Guadalupe Worbis is also a question mark. “She’s in school, too. She’s in school in Mexico. We expect to get her around the end of May, beginning of June.”
The Spirit were given an extra free agent slot due to the uncertainty over their allocated players, and they’re still entitled to that despite the change in Harris’s status. “The fifth was more for generally uncertainty on three players: Ashlyn, Worbis, and Garciamendez. So it was an acknowledgement that we weren’t going to get one out of those three. We have a fifth one, she’s under contract in Europe. So we can’t do a deal with her until that’s done.” Hummer couldn’t reveal her name, but said, “She’s really, really good.”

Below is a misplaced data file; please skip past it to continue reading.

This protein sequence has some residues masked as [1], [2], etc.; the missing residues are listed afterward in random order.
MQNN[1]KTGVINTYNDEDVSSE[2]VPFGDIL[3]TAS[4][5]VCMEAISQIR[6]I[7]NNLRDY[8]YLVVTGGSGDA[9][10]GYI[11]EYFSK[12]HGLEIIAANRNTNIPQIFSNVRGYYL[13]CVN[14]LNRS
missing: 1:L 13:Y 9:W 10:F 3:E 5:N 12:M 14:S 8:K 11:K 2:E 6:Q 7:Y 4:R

Hummer went off unbidden on the question of the league’s survivability given the history of women’s professional soccer in the US. “One question I thank you for not asking is what makes this different? It’s completely different. This is a completely different structure. It’s not to be compared on the business side. And the only thing wrong with the other two leagues was that they weren’t sound on the business side. And this league is very sound on the business side. The US Federation being in charge of the front office not only provides serious leadership and experience, the whole league is likely to benefit from relationships they have in place with sponsors and media partners. And that’s unprecedented.